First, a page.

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Friday 01 February 2002

B-cell depletion with rituximab as treatment for immune hemolytic anemia and chronic thrombocytopenia.

By: Zaja F, Iacona I, Masolini P, Russo D, Sperotto A, Prosdocimo S, Patriarca F, de Vita S, Regazzi M, Baccarani M, Fanin R.

Haematologica 2002 Feb;87(2):189-95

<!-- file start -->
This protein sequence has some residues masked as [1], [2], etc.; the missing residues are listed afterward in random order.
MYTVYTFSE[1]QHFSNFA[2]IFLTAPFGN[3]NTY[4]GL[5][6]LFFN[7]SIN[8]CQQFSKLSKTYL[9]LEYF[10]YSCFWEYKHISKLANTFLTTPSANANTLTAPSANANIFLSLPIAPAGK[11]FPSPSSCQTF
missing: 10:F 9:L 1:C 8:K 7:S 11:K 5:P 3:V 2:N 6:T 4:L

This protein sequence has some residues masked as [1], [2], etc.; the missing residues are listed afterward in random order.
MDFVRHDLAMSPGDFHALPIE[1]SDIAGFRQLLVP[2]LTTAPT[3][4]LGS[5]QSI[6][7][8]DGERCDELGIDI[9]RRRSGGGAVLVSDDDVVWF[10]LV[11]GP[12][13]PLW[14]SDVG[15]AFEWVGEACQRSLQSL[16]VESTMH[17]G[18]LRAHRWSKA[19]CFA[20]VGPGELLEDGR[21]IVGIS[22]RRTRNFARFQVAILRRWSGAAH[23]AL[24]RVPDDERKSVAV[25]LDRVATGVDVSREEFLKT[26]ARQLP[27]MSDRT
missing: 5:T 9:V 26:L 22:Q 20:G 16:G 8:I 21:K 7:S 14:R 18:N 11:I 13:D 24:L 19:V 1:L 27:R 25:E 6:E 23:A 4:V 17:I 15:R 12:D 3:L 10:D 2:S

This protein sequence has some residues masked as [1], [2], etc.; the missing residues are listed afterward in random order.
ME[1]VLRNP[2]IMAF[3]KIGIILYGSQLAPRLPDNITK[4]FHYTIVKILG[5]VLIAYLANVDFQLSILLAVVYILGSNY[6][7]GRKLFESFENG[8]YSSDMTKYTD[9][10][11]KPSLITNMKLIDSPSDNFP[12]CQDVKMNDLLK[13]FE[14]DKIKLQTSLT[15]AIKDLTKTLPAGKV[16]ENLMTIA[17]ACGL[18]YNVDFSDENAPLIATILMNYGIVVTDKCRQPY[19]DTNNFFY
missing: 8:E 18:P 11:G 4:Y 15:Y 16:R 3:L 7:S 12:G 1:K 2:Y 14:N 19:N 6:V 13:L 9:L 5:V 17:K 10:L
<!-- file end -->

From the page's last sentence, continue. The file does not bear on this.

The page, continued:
BACKGROUND AND OBJECTIVES: Rituximab reacts specifically with the CD20 antigen and induces B-cell depletion. This could interfere with the production of autoantibodies in some immune diseases. The objective of this study was to assess the effects of rituximab in autoimmune hemolytic anemia and thrombocytopenia. DESIGN AND METHODS: Seven patients (one with cold agglutinin disease, two with warm antibody autoimmune hemolytic anemia, four with chronic idiopathic thrombocytopenic purpura) previously refractory to conventional treatments were treated with weekly infusions of rituximab, 375 mg/m2, for 4 weeks. Only treatment with steroids, if strictly necessary, was allowed during the period of rituximab administration, but only patients who reached steroid suspension were considered responders. The pharmacokinetics of rituximab were quantified during therapy and the follow-up period. RESULTS: All patients had marked, even if temporary, B-cell depletion. Three patients, 1 with cold agglutinin disease (CAD) and 2 with chronic idiopathic thrombocytopenic purpura (ITP), had a complete hematologic response. In the patient with cold agglutinin disease a decrease in the agglutinin titer was observed. The hematologic improvement was prompt, appearing by the second or third infusion of rituximab. The response duration was CAD 96+, ITP 17+ and 13+ weeks in these 3 patients. Treatment tolerance was satisfactory and no infections or other late events were registered. Serum rituximab concentrations appeared to be similar to those calculated in a historical control group of patients with follicular non-Hodgkin's lymphoma who received rituximab as consolidation of response after first-line CHOP chemotherapy. INTERPRETATION AND CONCLUSIONS: Rituximab appeared to be active and safe in some patients with refractory autoimmune hemolytic anemia and thrombocytopenia. These results, along with data from literature, suggest that this agent may have a therapeutic role in autoimmune diseases.

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